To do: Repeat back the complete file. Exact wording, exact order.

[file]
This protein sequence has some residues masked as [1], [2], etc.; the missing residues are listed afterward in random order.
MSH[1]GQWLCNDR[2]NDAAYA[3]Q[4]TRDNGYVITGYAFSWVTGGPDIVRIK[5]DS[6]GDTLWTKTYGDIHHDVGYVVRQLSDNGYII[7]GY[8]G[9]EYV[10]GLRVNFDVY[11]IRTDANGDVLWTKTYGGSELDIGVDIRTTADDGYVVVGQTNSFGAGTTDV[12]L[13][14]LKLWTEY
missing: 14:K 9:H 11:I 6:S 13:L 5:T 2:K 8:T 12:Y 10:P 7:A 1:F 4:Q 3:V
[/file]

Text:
This protein sequence has some residues masked as [1], [2], etc.; the missing residues are listed afterward in random order.
MSH[1]GQWLCNDR[2]NDAAYA[3]Q[4]TRDNGYVITGYAFSWVTGGPDIVRIK[5]DS[6]GDTLWTKTYGDIHHDVGYVVRQLSDNGYII[7]GY[8]G[9]EYV[10]GLRVNFDVY[11]IRTDANGDVLWTKTYGGSELDIGVDIRTTADDGYVVVGQTNSFGAGTTDV[12]L[13][14]LKLWTEY
missing: 14:K 9:H 11:I 6:S 13:L 5:T 2:K 8:T 12:Y 10:P 7:A 1:F 4:Q 3:V